The water heater in your Las Vegas, NV home likely holds between 50 and 80 gallons of water at all times. If its tank ever ruptures or if slow, hidden leaks develop, you could wind up with thousands of dollars in flooring, drywall, baseboard, and other damages. The good news is that there are several easy ways to prevent both water heater leaks and full-on tank failure.
1. Have Your Tank Drained and Inspected Once Each Year
Nothing is more effective for leak prevention than regular, professional maintenance. As with all of your other plumbing features, it’s essential to have your water heater inspected and maintained at least once each year. When scheduling your annual whole-house plumbing inspection, choose a plumbing company that is well-versed in water heater maintenance, installation, and repairs.
Even with only moderately hard water in your home, your water heater likely develops considerable sediment build-up in a short time period. These build-ups are comprised of naturally occurring minerals like magnesium and calcium that form into solid sediment particles and create thick layers. Sediment layers have an insulating effect that blocks water from absorbing heat from a water heater’s burner. When there is lots of sediment providing this unwanted insulation, water heaters have to work harder to get their jobs done, and they sustain unnecessary wear. It’s also important to note that these build-ups are guaranteed to have a noticeable impact on your home energy bill because it takes more energy for your unit to keep your hot water at the desired temperature.
Draining hot water heaters flushes a good portion of this sediment out. It also gives plumbers a chance to thoroughly assess the integrity of your tank and identify corrosion and other problems before they result in leaks. In addition, if you have a home warranty that protects your home appliances, an active manufacturer’s warranty on your water heater, or unit coverage from a home insurance plan, scheduling annual service by a professional can be essential for keeping your coverage intact.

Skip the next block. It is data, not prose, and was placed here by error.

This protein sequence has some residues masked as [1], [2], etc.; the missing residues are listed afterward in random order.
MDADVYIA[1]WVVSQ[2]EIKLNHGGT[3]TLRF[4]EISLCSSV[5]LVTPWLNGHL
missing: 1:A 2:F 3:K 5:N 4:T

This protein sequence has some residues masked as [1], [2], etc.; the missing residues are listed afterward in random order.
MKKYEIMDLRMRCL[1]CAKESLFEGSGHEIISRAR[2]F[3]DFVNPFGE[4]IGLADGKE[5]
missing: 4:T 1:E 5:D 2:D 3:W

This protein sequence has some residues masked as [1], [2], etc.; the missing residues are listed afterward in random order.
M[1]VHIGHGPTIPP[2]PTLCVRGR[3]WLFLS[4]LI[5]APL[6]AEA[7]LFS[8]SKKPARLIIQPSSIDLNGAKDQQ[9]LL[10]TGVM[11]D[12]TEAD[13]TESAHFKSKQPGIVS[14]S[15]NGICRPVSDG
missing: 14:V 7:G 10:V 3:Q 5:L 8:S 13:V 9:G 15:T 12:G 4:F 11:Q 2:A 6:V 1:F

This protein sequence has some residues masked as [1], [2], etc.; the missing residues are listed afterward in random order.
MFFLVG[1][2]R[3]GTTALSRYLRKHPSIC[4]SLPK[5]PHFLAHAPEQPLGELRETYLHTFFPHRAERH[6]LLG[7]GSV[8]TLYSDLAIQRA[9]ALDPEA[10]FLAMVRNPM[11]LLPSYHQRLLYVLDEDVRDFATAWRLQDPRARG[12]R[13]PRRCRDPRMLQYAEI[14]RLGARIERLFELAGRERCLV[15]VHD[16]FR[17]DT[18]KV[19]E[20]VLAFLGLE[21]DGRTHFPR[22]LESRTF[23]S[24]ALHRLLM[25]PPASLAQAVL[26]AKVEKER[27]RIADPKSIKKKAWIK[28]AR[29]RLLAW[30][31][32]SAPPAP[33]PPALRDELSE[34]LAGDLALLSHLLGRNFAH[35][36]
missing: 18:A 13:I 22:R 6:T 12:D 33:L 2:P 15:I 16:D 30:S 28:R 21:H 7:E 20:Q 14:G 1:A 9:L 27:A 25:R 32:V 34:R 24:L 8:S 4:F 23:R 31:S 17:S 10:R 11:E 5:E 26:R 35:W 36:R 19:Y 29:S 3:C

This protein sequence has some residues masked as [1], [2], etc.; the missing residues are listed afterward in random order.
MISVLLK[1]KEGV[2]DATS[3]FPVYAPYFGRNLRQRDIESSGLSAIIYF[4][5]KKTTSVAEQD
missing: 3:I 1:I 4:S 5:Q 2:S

2. Know Your Water Heater’s Lifespan
Unfortunately, one of the most common causes of water heater failure is continuing to use this appliance long after it has reached the end of its useful lifespan. Most water heaters are expected to last between eight and 12 years. Although diligent maintenance can extend their service lives to up to 20 years, each year that goes by comes with an increasing risk of leaks and other problems. It’s typically far cheaper to replace older water heaters before they fail outright than it is to clean up after they fail.
You might be unsure about the age of your water heater if you recently purchased your home or inherited it. You might not even have thought about the condition of your unit if you have an even and consistent hot water supply. However, if you wait too long to determine your water heater’s age, you may be in for a messy surprise.
The good news is that scheduling water heater maintenance will clear up any confusion. During these appointments, we can tell you the exact age and condition of the model you own. We can also give you an estimate of how long you have before it’s time to replace your water heater. This will ensure that age-related problems or failures never catch you off guard. Knowing when to replace a water heater will also give you time to research your options and budget for a new unit.
3. Tackle Hard Water Problems Head-On